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The beaches and coastal mud flats
The beaches and coastal mud flats of the region provide feeding and breeding areas for about 35 species of resident and migratory seabirds. Between October and March each year, hundreds of thousands of shorebirds fly from their breeding grounds in northern Europe to feed on the mud flats of the large mangrove estuaries of Lamu in Kenya, the Rufiji River in Tanzania and the Zambezi Delta in Mozambique.

Other resident seabirds, nesting on small, isolated islands will scout the seas for hundreds of kilometres in search of sardines and anchovies to feed their young.

Seagrass beds
Further down the shore, seagrasses form extensive beds on mud and sand, to depths of 15m or more, though they are restricted in their depth range by the presence of light. These are the only true flowering plants to have colonised the sea and 12 species are found in the region.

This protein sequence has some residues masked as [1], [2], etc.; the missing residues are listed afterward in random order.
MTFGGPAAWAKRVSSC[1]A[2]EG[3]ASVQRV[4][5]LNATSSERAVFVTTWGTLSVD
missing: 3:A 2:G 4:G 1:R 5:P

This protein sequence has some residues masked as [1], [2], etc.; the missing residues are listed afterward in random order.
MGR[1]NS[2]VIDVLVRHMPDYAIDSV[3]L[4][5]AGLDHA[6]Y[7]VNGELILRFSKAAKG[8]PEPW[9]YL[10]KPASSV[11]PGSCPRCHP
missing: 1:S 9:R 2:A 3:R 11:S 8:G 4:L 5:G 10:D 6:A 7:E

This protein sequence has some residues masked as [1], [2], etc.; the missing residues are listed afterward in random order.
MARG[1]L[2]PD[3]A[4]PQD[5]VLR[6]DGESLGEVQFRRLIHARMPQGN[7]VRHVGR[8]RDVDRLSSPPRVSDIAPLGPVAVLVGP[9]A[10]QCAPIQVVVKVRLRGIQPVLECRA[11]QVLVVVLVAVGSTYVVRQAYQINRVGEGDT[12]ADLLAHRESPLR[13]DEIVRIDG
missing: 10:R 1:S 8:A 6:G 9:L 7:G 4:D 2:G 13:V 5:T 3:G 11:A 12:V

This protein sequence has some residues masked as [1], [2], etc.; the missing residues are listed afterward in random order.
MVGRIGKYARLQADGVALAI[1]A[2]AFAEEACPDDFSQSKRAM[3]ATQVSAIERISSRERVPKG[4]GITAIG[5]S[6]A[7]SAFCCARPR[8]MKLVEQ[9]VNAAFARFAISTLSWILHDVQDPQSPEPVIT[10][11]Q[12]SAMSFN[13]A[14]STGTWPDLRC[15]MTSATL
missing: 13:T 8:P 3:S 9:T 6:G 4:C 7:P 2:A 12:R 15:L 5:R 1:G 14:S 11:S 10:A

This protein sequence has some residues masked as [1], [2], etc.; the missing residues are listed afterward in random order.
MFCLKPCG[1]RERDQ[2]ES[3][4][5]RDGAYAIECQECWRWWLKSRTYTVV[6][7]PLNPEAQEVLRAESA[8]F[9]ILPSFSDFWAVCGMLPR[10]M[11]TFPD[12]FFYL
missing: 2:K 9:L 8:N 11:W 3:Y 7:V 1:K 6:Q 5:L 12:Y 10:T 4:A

Seagrass beds are home to thousands of small species of animals and plants including seaweeds, sponges, worms, crabs, shrimps, marine snails, starfish, sea cucumbers and fish. Some of these depend on the seagrass beds for shelter, food or as nursery grounds. Much larger creatures like the Dugong (or sea cow, a distant relative of the elephant) and marine turtles also feed on seagrasses.